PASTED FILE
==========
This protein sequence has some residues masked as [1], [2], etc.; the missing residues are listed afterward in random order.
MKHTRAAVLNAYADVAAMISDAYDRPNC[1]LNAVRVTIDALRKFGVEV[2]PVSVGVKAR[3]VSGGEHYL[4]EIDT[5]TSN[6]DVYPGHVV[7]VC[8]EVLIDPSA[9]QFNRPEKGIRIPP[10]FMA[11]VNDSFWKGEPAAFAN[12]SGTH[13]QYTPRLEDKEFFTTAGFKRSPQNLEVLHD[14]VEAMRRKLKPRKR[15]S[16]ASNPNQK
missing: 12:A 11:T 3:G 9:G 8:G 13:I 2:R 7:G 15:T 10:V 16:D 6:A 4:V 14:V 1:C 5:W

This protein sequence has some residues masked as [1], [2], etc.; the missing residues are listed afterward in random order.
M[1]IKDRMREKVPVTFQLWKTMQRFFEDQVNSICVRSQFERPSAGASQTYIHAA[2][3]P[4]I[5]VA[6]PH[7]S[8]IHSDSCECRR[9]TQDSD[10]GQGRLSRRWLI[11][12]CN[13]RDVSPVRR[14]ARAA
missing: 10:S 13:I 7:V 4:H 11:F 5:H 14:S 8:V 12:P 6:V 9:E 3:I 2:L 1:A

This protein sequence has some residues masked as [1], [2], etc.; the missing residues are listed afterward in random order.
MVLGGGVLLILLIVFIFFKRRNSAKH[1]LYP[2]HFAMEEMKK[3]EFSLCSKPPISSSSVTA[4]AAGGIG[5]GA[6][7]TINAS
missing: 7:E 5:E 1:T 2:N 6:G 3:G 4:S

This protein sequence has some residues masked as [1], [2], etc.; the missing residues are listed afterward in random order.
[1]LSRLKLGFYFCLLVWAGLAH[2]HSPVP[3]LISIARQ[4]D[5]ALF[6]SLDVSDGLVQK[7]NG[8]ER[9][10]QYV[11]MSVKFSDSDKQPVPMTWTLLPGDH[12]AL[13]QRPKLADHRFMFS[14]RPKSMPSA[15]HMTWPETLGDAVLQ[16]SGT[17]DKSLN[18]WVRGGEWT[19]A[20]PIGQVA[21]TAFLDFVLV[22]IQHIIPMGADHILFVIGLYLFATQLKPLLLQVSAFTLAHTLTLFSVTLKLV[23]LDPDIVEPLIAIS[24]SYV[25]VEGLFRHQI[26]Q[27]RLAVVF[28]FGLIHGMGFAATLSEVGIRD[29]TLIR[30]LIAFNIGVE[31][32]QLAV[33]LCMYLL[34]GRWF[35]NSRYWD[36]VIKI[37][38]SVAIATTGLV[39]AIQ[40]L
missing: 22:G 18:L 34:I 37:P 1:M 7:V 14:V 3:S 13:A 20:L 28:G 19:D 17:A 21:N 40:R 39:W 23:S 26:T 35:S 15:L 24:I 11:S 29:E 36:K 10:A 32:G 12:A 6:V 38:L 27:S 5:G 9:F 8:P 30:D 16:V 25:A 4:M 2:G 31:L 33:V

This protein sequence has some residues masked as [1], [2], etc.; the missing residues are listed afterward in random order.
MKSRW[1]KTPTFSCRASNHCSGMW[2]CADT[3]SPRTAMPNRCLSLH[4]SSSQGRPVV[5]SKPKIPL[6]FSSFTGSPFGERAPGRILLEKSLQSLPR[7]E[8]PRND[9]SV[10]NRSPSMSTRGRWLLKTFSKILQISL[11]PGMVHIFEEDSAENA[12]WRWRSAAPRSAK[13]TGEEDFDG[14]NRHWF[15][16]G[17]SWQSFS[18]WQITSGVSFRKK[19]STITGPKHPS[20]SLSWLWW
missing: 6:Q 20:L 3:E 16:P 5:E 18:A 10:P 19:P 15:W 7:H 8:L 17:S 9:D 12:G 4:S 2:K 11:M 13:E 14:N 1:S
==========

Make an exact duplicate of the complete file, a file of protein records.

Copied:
This protein sequence has some residues masked as [1], [2], etc.; the missing residues are listed afterward in random order.
MKHTRAAVLNAYADVAAMISDAYDRPNC[1]LNAVRVTIDALRKFGVEV[2]PVSVGVKAR[3]VSGGEHYL[4]EIDT[5]TSN[6]DVYPGHVV[7]VC[8]EVLIDPSA[9]QFNRPEKGIRIPP[10]FMA[11]VNDSFWKGEPAAFAN[12]SGTH[13]QYTPRLEDKEFFTTAGFKRSPQNLEVLHD[14]VEAMRRKLKPRKR[15]S[16]ASNPNQK
missing: 12:A 11:T 3:G 9:G 8:G 13:I 2:R 7:G 15:T 10:V 16:D 6:A 4:V 14:V 1:C 5:W

This protein sequence has some residues masked as [1], [2], etc.; the missing residues are listed afterward in random order.
M[1]IKDRMREKVPVTFQLWKTMQRFFEDQVNSICVRSQFERPSAGASQTYIHAA[2][3]P[4]I[5]VA[6]PH[7]S[8]IHSDSCECRR[9]TQDSD[10]GQGRLSRRWLI[11][12]CN[13]RDVSPVRR[14]ARAA
missing: 10:S 13:I 7:V 4:H 11:F 5:H 14:S 8:V 12:P 6:V 9:E 3:I 2:L 1:A

This protein sequence has some residues masked as [1], [2], etc.; the missing residues are listed afterward in random order.
MVLGGGVLLILLIVFIFFKRRNSAKH[1]LYP[2]HFAMEEMKK[3]EFSLCSKPPISSSSVTA[4]AAGGIG[5]GA[6][7]TINAS
missing: 7:E 5:E 1:T 2:N 6:G 3:G 4:S

This protein sequence has some residues masked as [1], [2], etc.; the missing residues are listed afterward in random order.
[1]LSRLKLGFYFCLLVWAGLAH[2]HSPVP[3]LISIARQ[4]D[5]ALF[6]SLDVSDGLVQK[7]NG[8]ER[9][10]QYV[11]MSVKFSDSDKQPVPMTWTLLPGDH[12]AL[13]QRPKLADHRFMFS[14]RPKSMPSA[15]HMTWPETLGDAVLQ[16]SGT[17]DKSLN[18]WVRGGEWT[19]A[20]PIGQVA[21]TAFLDFVLV[22]IQHIIPMGADHILFVIGLYLFATQLKPLLLQVSAFTLAHTLTLFSVTLKLV[23]LDPDIVEPLIAIS[24]SYV[25]VEGLFRHQI[26]Q[27]RLAVVF[28]FGLIHGMGFAATLSEVGIRD[29]TLIR[30]LIAFNIGVE[31][32]QLAV[33]LCMYLL[34]GRWF[35]NSRYWD[36]VIKI[37][38]SVAIATTGLV[39]AIQ[40]L
missing: 22:G 18:L 34:I 37:P 1:M 7:V 14:V 3:S 13:A 20:L 28:G 19:D 17:A 21:N 40:R 39:W 23:S 26:T 35:S 15:L 24:I 11:S 29:E 36:K 10:A 32:G 12:A 6:V 38:L 27:S 5:G 9:F 8:P 30:D 16:V 25:A 4:M 2:G 31:L 33:V

This protein sequence has some residues masked as [1], [2], etc.; the missing residues are listed afterward in random order.
MKSRW[1]KTPTFSCRASNHCSGMW[2]CADT[3]SPRTAMPNRCLSLH[4]SSSQGRPVV[5]SKPKIPL[6]FSSFTGSPFGERAPGRILLEKSLQSLPR[7]E[8]PRND[9]SV[10]NRSPSMSTRGRWLLKTFSKILQISL[11]PGMVHIFEEDSAENA[12]WRWRSAAPRSAK[13]TGEEDFDG[14]NRHWF[15][16]G[17]SWQSFS[18]WQITSGVSFRKK[19]STITGPKHPS[20]SLSWLWW
missing: 6:Q 20:L 3:E 16:P 5:E 18:A 10:P 19:P 15:W 7:H 8:L 17:S 9:D 12:G 4:S 2:K 11:M 13:E 14:N 1:S